The excuse often made by such festivals is that authors will find their appearance "profile-raising" and will sell more as a result. As a commenter on the blog points out, try that one on your plumber and see how far you get. The caterers, electricians and other backroom people who enable these festivals to happen will all expect, quite rightly, to get paid and would not consider working otherwise. Yet authors, the raison d'etre of a literary festival, are with increasing frequency expected to donate their services. Quite often, too, and certainly in the case of this festival, there will be "guests of honour" who do get paid, presumably at the expense of those who don't (the year Bill Clinton appeared at Hay, he was rumoured to have been paid £10,000, while most of the writers present went home with a white rose.)
At least, though, Hay does, or then did, pay expenses. Actually expecting an author to be out of pocket by attending is a new one on me, but I suspect it may increase. Paul Magrs did the right thing by pulling out, but I really wish more writers would refuse to be treated in this way. I don't think writers should even agree to appear without a fee, unless for charity or at a festival to which entrance is not charged. It's demeaning and it's unprofessional.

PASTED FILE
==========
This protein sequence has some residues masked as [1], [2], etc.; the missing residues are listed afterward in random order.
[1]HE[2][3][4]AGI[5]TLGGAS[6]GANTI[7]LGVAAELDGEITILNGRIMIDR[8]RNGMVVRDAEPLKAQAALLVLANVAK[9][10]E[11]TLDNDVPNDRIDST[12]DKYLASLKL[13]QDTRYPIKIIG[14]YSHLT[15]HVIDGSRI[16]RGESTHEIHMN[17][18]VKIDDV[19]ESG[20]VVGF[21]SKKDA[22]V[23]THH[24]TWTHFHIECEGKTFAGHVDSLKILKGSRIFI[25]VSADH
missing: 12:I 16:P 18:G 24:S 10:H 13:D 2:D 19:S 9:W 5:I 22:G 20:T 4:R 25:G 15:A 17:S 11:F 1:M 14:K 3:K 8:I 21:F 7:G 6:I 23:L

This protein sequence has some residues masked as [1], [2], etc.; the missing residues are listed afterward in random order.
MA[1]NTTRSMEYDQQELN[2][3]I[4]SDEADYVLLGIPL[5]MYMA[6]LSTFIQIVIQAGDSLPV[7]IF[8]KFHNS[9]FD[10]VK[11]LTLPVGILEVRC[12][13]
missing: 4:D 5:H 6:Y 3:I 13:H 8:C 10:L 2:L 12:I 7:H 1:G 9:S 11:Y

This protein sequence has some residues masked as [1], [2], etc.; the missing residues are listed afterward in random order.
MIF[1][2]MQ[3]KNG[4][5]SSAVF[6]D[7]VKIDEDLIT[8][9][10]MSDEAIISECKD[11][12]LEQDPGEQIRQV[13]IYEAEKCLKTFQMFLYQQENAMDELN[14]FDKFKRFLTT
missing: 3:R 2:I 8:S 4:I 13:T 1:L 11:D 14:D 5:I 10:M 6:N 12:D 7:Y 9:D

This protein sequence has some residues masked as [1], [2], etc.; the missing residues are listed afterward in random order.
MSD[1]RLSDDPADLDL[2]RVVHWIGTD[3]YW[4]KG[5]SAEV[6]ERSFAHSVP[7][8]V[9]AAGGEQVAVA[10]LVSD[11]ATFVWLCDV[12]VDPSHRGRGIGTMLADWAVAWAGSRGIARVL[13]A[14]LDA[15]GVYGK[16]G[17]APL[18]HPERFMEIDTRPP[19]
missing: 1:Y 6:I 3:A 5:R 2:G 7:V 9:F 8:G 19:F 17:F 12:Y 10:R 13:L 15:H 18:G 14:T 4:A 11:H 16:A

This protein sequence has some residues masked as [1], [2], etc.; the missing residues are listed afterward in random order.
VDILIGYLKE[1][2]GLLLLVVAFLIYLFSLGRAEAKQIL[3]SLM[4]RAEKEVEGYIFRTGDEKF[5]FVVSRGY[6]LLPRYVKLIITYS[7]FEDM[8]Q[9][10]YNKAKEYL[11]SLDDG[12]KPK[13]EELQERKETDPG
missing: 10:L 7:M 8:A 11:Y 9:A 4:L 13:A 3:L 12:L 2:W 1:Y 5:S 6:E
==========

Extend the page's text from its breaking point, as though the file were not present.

It's also a dangerous precedent to set. Organisers may tell you: these are hard times, they can't afford to pay writers "at the moment" (the implication being that if your charity enables them to survive, things might get better in future). Well, if they can't afford to pay those who constitute the most important part of their festival, they had better by all means go out of business. And as for the future, let us not forget that once upon a time, young people who entered professions, especially in the media, got paid. These days, they are expected to work for nothing as "interns" and somehow keep themselves or be kept by wealthy London-based parents in the meantime. This disgraceful modern version of sweated labour has become the norm and it will be very hard to change it back. If authors let unpaid work become their norm, they may well find the same. Many non-authors have real difficulty understanding why writers want and deserve payment; I have heard people seriously suggest they should do it for love and that it somehow undermines their commitment to their art if they want to put food on the table as well. But such folk are romantic fools; festival organisers are not, or shouldn't be.
Some few lucky authors may be able to afford to appear for no fee (though I suspect they won't be the ones asked to do so). But they should refuse anyway, on principle and out of solidarity with their fellow-writers.